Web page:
Just Heather

It’s been a real good news/bad news day:

The good news is the girls appear to be getting over their sore throats without a trip to the doctor. The bad news is I now have what they had. In spades.

The good news is a decent-sized check we were awaiting has arrived earlier than expected. The bad news is it still doesn’t make a dent in the medical bills we’ve accumulated.

The good news is my laptop replacement cord arrived today. The bad news is that is not the only problem-it’s still having trouble making a connection, but at least it powers up (for now).

The good news is Lorelai is once again sleeping through the night. The bad news is she is apparently making up the nutrition by nursing every 2 hours during the day.

I’m just going to veg out, attempt to take a nap and hope when I wake the good outweighs the bad.

Just when things were looking up—Brenia is finally better, Lorelai is beginning to sleep through the night, and Stacia is back at school after a seemingly endless winter break—it all starts over again.

Stacia came home from school yesterday, sick, with a tale of woe that was sure to be the highlight of every dinner conversation in the neighborhood—she threw up on the bus. A quick check determined she had no fever and the look I’ve seen a million times screamed sinus drainage. Such is life with allergies. She was fighting with her sister again by the time daddy came home so she’s at school today.

Brenia, on the other hand, is feeling crummy and home for the day. Not that she had big plans, but I was really looking forward to the start of the new session of my Bible study. I guess I’ll jump in next week. It wouldn’t have been much fun with Lorelai fussing all morning anyway. She’s pretty stuffy too, and, from the looks of things, will probably be dealing with allergies her entire life as well. It’s possible I can chalk hers up to teething since it is coupled with enough drool to fill a bucket, but I don’t have high hopes.

This was not supposed to happen, you know. I don’t let these kids gnaw on my boobs 10 times a day when they’re born to live a life of daily medication and regular trips to the doctor. I’m pretty sure when I got talked into this, I read somewhere that breastfed kids are healthier. What a crock of shit. This child has had exactly 12 ounces of formula her entire life, and always mixed with boobie milk. Nonetheless, she’s been sick twice now and she’s not even 3 months old.

Of course, with her utter lack of patience I don’t have a choice anyway. She’s very much into instant gratification. I can’t imagine listening to those screams while I dash off to prepare a bottle. Much easier to pop a boob into her mouth and move on with our lives. Have boobs, will travel. We won’t even discuss the ridiculous cost of formula—$11.99 for a small can of powder!—versus the free milk God gave me. I’m in this one for the long haul, allergies and all.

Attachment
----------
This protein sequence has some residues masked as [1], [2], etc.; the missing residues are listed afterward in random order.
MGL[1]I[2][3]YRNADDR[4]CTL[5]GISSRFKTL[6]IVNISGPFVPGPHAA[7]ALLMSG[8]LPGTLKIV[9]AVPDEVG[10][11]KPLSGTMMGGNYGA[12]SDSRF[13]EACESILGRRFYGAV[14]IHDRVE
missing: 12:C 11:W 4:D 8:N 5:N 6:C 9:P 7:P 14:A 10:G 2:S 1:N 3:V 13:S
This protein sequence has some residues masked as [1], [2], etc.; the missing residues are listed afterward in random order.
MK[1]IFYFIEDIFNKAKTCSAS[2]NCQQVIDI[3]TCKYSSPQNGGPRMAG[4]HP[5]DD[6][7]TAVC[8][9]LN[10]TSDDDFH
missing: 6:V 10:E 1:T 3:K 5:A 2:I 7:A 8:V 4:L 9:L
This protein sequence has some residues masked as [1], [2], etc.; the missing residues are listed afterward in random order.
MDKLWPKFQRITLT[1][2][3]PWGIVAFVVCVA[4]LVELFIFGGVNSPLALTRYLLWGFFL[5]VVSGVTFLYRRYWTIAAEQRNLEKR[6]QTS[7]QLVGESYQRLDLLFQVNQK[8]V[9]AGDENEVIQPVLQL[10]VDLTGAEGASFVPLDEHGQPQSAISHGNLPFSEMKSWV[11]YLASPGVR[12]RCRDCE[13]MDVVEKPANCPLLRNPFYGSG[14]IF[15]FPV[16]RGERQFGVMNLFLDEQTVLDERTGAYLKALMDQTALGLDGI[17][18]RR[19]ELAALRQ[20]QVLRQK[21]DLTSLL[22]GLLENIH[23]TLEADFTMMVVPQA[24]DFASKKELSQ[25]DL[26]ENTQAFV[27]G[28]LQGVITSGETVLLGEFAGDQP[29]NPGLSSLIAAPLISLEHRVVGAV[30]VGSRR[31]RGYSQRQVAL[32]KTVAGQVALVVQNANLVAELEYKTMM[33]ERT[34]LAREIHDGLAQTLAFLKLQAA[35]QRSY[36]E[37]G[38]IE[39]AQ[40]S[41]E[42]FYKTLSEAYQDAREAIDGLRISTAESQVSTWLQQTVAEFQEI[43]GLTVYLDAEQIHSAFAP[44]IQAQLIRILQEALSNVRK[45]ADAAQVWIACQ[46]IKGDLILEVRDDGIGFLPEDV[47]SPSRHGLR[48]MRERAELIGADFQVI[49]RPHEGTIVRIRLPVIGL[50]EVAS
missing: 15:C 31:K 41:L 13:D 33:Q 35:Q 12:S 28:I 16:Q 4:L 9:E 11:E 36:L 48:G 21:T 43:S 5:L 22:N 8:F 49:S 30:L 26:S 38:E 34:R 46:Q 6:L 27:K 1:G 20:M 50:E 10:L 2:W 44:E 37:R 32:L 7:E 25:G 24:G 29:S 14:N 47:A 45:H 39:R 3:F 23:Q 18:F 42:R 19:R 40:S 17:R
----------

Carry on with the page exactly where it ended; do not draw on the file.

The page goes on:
Me: Hi, honey. How was your nap?
Her: I wasn’t tired.
Me: You slept for two hours…
Her: But I wasn’t tired!
Me: That’s because you slept for two hours.
Her: My eyes are tired.
Me: Maybe you needed to sleep more than two hours.
Her: But I’m not tired!

Today’s giggles, brought to you by Brenia:

“Mommy, I washed my face with the rug!” (While I laughed hysterically, it was comforting to find out she meant rag.)

“Stacia needs an eyeball for her lamp.”

I wear so many hats: wife, Mommy, chef, maid, Brownie leader, business owner. Why do I feel so guilty if I take them all off for an hour to just be Heather? We have a routine at our house. Every night at 8 p.m. we give each girl a kiss and tuck them into bed. Hubby heads off to the office—which is now a corner of our bedroom. I take a nice, long bubble bath. This has been going on for about 3 years now. Yet every night, I feel like I should spend what little time we have in the evenings as his wife.

We don’t have a lot of alone time as a couple. Stacia came along 4 months after the wedding. Go ahead, do the math. Now that we have 3 kids, there’s rarely a moment’s peace. A part of me feels like our quiet evenings should be spent together. Then I remember why I do it. It rejuvenates me. It restores my soul. I can truly be his wife, instead of sitting next to him on the couch all evening as an exhausted shell of a mom. I spend an hour each evening washing the mom off, and the next two being a woman.